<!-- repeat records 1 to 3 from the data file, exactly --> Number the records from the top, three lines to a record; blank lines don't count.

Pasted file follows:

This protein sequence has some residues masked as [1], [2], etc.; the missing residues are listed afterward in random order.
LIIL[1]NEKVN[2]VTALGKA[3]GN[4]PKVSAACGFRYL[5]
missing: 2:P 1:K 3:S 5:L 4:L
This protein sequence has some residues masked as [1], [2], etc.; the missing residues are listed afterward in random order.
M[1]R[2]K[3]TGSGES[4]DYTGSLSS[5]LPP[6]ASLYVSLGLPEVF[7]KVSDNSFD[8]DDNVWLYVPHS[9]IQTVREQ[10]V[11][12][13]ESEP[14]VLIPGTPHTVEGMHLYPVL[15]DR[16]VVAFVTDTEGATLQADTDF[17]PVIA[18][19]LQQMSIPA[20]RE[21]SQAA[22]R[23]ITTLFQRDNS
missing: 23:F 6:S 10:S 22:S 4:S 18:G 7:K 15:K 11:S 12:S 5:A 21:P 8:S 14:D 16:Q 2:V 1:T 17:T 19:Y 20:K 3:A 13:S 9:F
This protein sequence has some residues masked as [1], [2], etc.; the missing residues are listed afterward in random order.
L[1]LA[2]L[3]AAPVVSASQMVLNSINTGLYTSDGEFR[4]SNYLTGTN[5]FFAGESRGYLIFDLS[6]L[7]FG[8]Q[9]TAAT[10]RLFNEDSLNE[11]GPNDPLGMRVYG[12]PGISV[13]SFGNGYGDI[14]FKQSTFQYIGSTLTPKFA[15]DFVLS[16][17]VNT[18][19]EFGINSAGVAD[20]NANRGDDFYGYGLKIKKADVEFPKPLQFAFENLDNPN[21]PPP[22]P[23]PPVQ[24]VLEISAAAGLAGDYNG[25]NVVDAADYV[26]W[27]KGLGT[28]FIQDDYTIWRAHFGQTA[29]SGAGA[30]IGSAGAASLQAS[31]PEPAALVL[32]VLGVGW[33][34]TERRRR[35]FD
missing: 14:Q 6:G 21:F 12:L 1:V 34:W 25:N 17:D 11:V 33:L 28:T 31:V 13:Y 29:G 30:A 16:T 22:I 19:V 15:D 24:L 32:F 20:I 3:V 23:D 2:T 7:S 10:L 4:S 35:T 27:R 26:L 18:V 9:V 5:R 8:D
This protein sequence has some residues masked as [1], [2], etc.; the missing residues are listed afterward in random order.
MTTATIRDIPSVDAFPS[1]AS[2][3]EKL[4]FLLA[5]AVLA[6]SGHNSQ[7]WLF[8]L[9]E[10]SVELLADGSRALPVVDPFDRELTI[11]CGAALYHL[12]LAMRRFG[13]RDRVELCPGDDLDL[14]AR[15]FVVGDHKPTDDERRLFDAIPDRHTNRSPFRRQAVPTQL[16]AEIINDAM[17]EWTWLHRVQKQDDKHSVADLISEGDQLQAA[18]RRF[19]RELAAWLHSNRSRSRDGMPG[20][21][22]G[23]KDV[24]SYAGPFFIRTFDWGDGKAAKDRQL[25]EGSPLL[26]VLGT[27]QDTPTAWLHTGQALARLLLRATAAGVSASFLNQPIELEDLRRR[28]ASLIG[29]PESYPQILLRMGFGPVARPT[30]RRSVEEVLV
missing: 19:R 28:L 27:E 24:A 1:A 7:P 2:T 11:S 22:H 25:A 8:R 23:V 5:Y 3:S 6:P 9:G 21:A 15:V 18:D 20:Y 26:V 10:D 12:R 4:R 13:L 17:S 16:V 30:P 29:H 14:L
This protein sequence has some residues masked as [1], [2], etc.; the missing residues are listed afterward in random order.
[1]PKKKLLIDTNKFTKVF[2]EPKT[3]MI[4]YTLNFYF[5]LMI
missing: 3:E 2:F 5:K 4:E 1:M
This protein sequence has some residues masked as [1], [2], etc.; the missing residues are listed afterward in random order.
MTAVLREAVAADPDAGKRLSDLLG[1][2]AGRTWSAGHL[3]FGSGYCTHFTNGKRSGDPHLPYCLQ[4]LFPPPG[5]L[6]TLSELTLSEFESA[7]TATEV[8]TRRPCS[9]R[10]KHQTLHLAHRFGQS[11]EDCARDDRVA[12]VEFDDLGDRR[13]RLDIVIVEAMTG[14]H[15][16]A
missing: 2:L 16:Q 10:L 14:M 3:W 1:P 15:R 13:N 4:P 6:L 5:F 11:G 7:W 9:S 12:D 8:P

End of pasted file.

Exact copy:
This protein sequence has some residues masked as [1], [2], etc.; the missing residues are listed afterward in random order.
LIIL[1]NEKVN[2]VTALGKA[3]GN[4]PKVSAACGFRYL[5]
missing: 2:P 1:K 3:S 5:L 4:L
This protein sequence has some residues masked as [1], [2], etc.; the missing residues are listed afterward in random order.
M[1]R[2]K[3]TGSGES[4]DYTGSLSS[5]LPP[6]ASLYVSLGLPEVF[7]KVSDNSFD[8]DDNVWLYVPHS[9]IQTVREQ[10]V[11][12][13]ESEP[14]VLIPGTPHTVEGMHLYPVL[15]DR[16]VVAFVTDTEGATLQADTDF[17]PVIA[18][19]LQQMSIPA[20]RE[21]SQAA[22]R[23]ITTLFQRDNS
missing: 23:F 6:S 10:S 22:S 4:S 18:G 7:K 15:K 11:S 12:S 5:A 21:P 8:S 14:D 16:Q 2:V 1:T 17:T 19:Y 20:K 3:A 13:S 9:F
This protein sequence has some residues masked as [1], [2], etc.; the missing residues are listed afterward in random order.
L[1]LA[2]L[3]AAPVVSASQMVLNSINTGLYTSDGEFR[4]SNYLTGTN[5]FFAGESRGYLIFDLS[6]L[7]FG[8]Q[9]TAAT[10]RLFNEDSLNE[11]GPNDPLGMRVYG[12]PGISV[13]SFGNGYGDI[14]FKQSTFQYIGSTLTPKFA[15]DFVLS[16][17]VNT[18][19]EFGINSAGVAD[20]NANRGDDFYGYGLKIKKADVEFPKPLQFAFENLDNPN[21]PPP[22]P[23]PPVQ[24]VLEISAAAGLAGDYNG[25]NVVDAADYV[26]W[27]KGLGT[28]FIQDDYTIWRAHFGQTA[29]SGAGA[30]IGSAGAASLQAS[31]PEPAALVL[32]VLGVGW[33][34]TERRRR[35]FD
missing: 14:Q 6:G 21:F 12:L 1:V 34:W 25:N 17:D 11:V 33:L 28:T 31:V 13:Y 29:G 30:A 16:T 22:I 19:V 15:D 24:L 32:F 20:I 3:V 23:D 2:T 7:S 10:L 4:S 35:T 27:R 26:L 18:V 9:V 5:R 8:D